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Lifestyles of the Link-Rich Home Pages

by Jared M. Spool
on June 15, 2006

The Dove home page is like many home pages on the Internet. It contains a handful of links (23
to be exact), a couple of pulldown menus and some nicely designed graphics.
It’s certainly very pleasant to look at and matches the brand expectations
Unilever has set up for the Dove product line.

Yet, does it work for the users? If the user is coming to get a new tote bag,
wants a free deodorant sample, or is interested in seeing this month’s special
offers, then it probably works well. Those links are the Featured Content and,
chances are, only a small number of people visiting the site are coming specifically
to see them. In fact, our studies show, on most sites, users come less than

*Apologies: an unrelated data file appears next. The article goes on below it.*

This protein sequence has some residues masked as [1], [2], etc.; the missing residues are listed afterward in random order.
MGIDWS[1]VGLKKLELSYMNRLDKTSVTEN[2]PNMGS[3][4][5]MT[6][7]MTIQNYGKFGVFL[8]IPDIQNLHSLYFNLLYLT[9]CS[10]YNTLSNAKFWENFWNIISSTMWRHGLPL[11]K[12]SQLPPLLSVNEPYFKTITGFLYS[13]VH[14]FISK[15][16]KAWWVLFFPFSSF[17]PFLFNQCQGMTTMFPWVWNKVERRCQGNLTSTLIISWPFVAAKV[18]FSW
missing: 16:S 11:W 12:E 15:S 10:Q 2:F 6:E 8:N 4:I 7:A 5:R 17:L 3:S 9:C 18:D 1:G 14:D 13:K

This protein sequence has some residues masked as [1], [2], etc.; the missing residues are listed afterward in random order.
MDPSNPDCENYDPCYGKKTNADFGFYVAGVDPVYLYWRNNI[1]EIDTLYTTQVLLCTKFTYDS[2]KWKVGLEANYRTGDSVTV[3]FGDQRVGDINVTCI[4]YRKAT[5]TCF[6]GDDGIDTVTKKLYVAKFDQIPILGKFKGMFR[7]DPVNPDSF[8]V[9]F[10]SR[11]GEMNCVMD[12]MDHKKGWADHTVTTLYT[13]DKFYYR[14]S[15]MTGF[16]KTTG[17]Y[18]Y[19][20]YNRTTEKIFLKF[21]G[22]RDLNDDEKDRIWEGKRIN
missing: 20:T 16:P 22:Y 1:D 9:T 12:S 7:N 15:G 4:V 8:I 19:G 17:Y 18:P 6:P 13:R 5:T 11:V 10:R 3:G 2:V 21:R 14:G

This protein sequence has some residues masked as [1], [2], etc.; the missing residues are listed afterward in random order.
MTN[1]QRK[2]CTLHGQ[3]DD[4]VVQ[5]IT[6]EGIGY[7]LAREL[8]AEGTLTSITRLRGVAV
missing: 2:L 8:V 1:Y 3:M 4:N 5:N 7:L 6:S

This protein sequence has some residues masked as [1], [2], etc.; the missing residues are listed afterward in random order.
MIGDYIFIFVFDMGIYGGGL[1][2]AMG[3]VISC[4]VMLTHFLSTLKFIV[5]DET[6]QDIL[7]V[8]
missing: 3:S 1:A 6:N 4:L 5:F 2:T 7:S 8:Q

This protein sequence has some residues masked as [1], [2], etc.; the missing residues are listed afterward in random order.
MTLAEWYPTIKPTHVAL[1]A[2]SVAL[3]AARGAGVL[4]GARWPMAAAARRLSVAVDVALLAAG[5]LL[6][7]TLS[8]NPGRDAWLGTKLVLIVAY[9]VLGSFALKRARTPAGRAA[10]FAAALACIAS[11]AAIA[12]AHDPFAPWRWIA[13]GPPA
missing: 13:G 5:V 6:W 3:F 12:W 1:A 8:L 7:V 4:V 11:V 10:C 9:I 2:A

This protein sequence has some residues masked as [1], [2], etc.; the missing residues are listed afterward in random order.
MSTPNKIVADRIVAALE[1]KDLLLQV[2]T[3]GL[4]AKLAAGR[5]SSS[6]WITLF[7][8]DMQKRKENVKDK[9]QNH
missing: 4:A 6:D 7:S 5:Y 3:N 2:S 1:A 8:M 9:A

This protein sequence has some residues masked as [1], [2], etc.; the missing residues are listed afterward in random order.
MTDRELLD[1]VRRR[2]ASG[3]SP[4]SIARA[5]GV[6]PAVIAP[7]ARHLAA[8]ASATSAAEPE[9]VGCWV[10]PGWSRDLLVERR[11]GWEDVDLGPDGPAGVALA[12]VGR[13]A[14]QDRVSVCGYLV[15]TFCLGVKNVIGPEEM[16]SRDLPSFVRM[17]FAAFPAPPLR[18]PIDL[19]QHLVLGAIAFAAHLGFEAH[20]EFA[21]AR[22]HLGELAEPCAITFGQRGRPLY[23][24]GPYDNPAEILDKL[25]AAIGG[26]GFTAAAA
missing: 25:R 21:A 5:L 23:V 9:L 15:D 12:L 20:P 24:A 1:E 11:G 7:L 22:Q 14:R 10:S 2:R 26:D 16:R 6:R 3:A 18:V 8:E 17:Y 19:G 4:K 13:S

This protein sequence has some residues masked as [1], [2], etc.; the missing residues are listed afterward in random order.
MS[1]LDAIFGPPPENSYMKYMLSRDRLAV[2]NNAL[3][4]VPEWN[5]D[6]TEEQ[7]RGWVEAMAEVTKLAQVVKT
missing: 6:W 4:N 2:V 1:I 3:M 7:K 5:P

5% of the time for featured content, even when heavy marketing campaigns are
promoting that content.

The Dove site has hundreds of pages of content, describing the very wide selection
of offerings in their product line and many potentially valuable resources
for Dove’s customers. However, most of this content is invisible on the home
page. Users can’t tell, when arriving on the site, if there are 20 pages or
thousands.

How does someone whose skin reacts to the harsh chemicals found in most soap
find out what Dove has to offer? The home page gives no indication Dove offers
products for this, even though sensitive skin has been a mainstay of Dove’s
product line since its early days.

The Dove Site Map

Contrast the Dove home page to the Dove
site map
. Using
5 times as many links, this page gives a real picture of the content of the
site. Even with 148 links, it is well designed and organized nicely. It’s easy
for users to find what is available quickly.